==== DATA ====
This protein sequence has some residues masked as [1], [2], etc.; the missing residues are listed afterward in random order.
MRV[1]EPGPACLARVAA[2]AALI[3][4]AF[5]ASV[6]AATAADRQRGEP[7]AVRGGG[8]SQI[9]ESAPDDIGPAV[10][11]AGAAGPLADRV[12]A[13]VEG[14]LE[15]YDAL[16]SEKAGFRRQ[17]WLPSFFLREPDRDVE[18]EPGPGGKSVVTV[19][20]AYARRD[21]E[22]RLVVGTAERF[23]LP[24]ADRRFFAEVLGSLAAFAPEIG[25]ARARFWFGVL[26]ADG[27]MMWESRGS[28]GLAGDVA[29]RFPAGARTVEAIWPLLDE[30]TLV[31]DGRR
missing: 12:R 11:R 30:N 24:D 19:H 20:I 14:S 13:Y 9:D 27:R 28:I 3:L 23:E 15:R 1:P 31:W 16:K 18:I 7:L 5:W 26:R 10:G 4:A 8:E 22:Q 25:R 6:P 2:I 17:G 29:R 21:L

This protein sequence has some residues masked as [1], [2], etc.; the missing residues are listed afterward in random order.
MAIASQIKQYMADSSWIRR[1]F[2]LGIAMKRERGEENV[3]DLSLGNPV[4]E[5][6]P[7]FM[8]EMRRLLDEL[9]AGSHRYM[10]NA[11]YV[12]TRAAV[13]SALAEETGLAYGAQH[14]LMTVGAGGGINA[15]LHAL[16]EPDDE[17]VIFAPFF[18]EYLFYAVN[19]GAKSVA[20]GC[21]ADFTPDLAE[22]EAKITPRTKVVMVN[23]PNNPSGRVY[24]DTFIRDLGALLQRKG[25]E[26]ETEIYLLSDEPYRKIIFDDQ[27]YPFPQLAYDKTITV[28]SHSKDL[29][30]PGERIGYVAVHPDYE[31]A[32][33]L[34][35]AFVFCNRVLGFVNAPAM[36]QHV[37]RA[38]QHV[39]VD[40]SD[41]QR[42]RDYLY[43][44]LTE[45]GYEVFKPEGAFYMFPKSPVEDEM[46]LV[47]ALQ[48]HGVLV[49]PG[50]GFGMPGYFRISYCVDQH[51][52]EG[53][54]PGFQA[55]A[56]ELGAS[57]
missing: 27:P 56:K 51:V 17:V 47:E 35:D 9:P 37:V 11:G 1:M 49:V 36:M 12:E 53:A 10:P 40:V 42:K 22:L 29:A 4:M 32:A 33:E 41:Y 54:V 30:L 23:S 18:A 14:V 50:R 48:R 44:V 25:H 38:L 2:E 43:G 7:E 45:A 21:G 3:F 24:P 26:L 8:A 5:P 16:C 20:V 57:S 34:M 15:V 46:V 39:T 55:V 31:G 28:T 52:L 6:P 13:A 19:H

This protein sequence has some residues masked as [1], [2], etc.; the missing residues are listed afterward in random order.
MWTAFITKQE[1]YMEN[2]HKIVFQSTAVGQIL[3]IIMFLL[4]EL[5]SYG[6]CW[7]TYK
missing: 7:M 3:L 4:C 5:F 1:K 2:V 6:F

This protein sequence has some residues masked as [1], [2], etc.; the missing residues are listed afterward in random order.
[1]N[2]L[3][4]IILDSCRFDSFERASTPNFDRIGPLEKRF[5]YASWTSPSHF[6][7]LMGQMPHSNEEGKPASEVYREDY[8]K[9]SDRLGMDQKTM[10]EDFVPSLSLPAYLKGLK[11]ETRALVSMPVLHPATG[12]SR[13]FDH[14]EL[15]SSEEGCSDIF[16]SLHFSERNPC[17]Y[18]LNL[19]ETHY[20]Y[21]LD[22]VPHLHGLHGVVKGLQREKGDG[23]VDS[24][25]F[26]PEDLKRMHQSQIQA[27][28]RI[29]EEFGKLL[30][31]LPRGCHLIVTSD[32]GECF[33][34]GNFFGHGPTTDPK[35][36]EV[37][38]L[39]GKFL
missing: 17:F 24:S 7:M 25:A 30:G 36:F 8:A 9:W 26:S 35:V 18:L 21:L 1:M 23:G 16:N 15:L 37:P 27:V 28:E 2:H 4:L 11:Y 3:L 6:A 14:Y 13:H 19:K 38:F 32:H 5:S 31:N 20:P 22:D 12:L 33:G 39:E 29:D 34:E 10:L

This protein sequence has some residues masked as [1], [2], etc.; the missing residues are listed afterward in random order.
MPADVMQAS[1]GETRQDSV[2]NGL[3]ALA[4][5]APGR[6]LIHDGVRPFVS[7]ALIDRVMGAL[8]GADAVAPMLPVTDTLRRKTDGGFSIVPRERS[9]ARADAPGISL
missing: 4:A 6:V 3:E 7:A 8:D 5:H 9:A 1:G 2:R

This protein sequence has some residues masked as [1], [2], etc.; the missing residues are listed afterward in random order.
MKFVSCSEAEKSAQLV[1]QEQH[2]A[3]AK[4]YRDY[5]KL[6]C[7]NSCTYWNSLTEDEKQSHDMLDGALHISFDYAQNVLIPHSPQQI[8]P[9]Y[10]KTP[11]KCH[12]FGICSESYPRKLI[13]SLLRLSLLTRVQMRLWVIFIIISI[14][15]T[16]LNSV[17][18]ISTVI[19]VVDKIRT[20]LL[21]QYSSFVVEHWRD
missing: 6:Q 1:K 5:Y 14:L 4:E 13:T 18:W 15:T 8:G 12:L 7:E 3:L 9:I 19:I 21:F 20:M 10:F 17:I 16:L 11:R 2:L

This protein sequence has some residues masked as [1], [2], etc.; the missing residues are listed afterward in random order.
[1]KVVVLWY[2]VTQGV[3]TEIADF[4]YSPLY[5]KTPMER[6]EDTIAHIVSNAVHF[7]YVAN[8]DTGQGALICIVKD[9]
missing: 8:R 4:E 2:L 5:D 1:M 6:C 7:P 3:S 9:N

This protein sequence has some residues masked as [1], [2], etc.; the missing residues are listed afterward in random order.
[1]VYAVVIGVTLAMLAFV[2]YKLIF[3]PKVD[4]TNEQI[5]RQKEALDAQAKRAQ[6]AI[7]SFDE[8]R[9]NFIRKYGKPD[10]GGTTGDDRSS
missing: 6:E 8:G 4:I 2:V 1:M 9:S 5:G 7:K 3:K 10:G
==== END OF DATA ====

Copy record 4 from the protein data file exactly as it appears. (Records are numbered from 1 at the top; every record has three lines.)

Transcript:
This protein sequence has some residues masked as [1], [2], etc.; the missing residues are listed afterward in random order.
[1]N[2]L[3][4]IILDSCRFDSFERASTPNFDRIGPLEKRF[5]YASWTSPSHF[6][7]LMGQMPHSNEEGKPASEVYREDY[8]K[9]SDRLGMDQKTM[10]EDFVPSLSLPAYLKGLK[11]ETRALVSMPVLHPATG[12]SR[13]FDH[14]EL[15]SSEEGCSDIF[16]SLHFSERNPC[17]Y[18]LNL[19]ETHY[20]Y[21]LD[22]VPHLHGLHGVVKGLQREKGDG[23]VDS[24][25]F[26]PEDLKRMHQSQIQA[27][28]RI[29]EEFGKLL[30][31]LPRGCHLIVTSD[32]GECF[33][34]GNFFGHGPTTDPK[35][36]EV[37][38]L[39]GKFL
missing: 17:F 24:S 7:M 25:A 30:G 36:F 8:A 9:W 26:S 35:V 18:L 21:L 1:M 23:G 16:N 15:L 37:P 27:V 28:E 2:H 4:L 11:Y 3:L 6:A 14:Y 13:H 19:K 38:F 32:H 5:S 31:N 20:P 22:D 12:L 33:G 39:E 29:D 34:E 10:L